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Family of Minnesota man killed by police criticize local officials and seek federal intervention

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MINNEAPOLIS (AP) — Nyra Fields-Miller was making breakfast for her family last weekend when the county attorney’s office called with an urgent request to speak with her in person. Hours later, officials told her that prosecutors were dismissing murder and manslaughter charges against the Minnesota state trooper who shot and killed her son last summer.

On Tuesday, a day after Hennepin County Attorney Mary Moriarty defended her initial decision to charge the trooper who killed Ricky Cobb II and to later drop the charges, Cobb’s family said officials had failed them and once again not held law enforcement accountable.

“Black folks in this country oftentimes do not get to feel what justice looks like,” said Bakari Sellers, an attorney for the family. “And so when we go down this path, and we’re given a semblance of hope that this will be just, we gravitate towards that, only to be let down again.”

Sellers and Cobb’s family criticized Moriarty and Democratic Gov. Tim Walz — who sparred publicly with the prosecutor over the case. They also said the family plans to ask the U.S. Department of Justice’s Civil Rights Division to investigate the shooting.

Cobb, a 33-year-old Black man, died after Trooper Ryan Londregan, who is white, shot him as he tried to pull away from a traffic stop. Troopers pulled Cobb over on Interstate 94 in Minneapolis on July 31 because the lights were out on his car. They then found that the Spring Lake Park man was wanted for violating a domestic no-contact order in neighboring Ramsey County. Londregan shot Cobb twice as Cobb tried to drive away after troopers ordered him to get out of his car.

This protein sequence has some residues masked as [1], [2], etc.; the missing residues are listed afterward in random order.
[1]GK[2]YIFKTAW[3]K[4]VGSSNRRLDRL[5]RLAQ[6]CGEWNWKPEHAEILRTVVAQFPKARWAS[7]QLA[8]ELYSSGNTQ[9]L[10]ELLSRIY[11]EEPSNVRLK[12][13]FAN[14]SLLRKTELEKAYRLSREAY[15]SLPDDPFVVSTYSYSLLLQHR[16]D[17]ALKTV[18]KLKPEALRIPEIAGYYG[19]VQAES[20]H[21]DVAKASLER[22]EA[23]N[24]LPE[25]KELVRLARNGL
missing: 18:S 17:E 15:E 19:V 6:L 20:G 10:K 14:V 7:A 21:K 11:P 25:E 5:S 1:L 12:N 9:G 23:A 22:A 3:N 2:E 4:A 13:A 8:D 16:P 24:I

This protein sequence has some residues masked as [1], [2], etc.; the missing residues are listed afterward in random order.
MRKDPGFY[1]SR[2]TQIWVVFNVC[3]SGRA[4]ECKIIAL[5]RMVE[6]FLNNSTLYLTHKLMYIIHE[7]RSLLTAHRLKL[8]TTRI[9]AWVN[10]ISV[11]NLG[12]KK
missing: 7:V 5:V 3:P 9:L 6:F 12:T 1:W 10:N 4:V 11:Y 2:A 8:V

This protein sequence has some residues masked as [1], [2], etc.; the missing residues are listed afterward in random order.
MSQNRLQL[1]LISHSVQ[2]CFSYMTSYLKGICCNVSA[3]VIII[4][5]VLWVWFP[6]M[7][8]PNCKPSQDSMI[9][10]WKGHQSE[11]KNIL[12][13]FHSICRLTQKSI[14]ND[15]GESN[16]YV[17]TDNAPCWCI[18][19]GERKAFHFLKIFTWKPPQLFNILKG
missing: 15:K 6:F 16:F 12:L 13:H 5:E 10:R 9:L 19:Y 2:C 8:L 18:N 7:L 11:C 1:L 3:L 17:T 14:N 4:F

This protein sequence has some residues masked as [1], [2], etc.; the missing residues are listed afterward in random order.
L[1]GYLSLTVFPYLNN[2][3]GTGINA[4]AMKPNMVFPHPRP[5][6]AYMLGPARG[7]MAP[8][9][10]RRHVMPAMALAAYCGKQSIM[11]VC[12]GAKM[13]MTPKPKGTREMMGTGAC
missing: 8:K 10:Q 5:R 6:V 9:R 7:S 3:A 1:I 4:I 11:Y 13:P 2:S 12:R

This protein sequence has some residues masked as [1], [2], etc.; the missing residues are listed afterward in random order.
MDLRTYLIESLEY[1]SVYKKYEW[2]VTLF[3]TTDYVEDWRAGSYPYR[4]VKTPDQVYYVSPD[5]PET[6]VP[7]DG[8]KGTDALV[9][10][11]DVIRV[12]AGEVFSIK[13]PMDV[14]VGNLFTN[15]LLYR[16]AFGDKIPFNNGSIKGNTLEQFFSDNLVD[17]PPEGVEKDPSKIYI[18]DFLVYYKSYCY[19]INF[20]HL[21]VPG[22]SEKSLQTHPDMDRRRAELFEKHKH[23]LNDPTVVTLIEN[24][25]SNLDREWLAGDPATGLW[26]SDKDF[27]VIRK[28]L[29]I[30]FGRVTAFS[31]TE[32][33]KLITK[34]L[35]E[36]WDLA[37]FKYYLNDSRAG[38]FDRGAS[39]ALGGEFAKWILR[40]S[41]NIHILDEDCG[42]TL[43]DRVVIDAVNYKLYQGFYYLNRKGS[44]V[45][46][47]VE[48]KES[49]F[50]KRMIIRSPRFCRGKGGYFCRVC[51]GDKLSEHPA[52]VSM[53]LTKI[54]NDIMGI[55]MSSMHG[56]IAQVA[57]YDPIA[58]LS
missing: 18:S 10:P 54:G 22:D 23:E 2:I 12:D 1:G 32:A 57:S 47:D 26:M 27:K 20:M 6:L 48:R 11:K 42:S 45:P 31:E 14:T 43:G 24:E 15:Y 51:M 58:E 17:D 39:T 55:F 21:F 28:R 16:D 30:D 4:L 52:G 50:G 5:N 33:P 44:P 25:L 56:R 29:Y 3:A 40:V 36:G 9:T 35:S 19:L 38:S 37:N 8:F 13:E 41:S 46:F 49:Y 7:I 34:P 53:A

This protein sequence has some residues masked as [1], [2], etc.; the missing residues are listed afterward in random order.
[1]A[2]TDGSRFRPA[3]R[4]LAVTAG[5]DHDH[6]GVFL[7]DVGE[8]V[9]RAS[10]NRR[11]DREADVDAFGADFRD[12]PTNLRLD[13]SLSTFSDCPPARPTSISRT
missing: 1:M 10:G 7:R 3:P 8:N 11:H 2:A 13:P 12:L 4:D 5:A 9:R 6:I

The shooting added to the political turmoil surrounding law enforcement in a city still reeling from the police murder of George Floyd four years ago. Voters elected Moriarty, a former chief public defender for the county, in 2022 on a police reform platform.

On Monday, Walz told reporters he would have used his power to take the case from Moriarty and hand it to the state attorney general’s office if she had not dropped the charges. She accused Walz of interfering with the case — a claim he denied.

Moriarty said a newly raised defense claim that Londregan believed Cobb was reaching for Londregan’s gun, along with new statements from State Patrol officials backing claims that the trooper was following his training, made the case impossible to prove. On Tuesday, Sellers said body camera video of the episode should have revealed to prosecutors long ago what Londregan might claim in defense.

Cobb’s family filed a federal civil rights lawsuit in April, alleging that the stop and the shooting were unjustified. That lawsuit is ongoing.

Holding officers accountable is still a tall order, even in the county where Derek Chauvin was convicted of Floyd’s 2020 murder, said Michelle Gross, president of Communities United Against Police Brutality.

“Even after becoming the epicenter of an international movement against police violence, our community still cannot get justice against cops who engage in excessive force, including deadly force,” Gross said. “Once again, because it’s a cop and there’s politics about this, families can not have their shot at justice.”

Londregan, who was free on his own recognizance, remains on paid leave while the State Patrol reviews the shooting. His attorney, Chris Madel, said the trooper acted heroically and plans to return to law enforcement.

Standing before reporters Tuesday, Cobb’s family and supporters said he should still be alive.

“My son was an excellent son to me. He was fully grown, and he had aspirations. He was a father, and he was a human being, a working human being,” Fields-Miller said. “Make it make sense.”

By MICHAEL GOLDBERG
Associated Press

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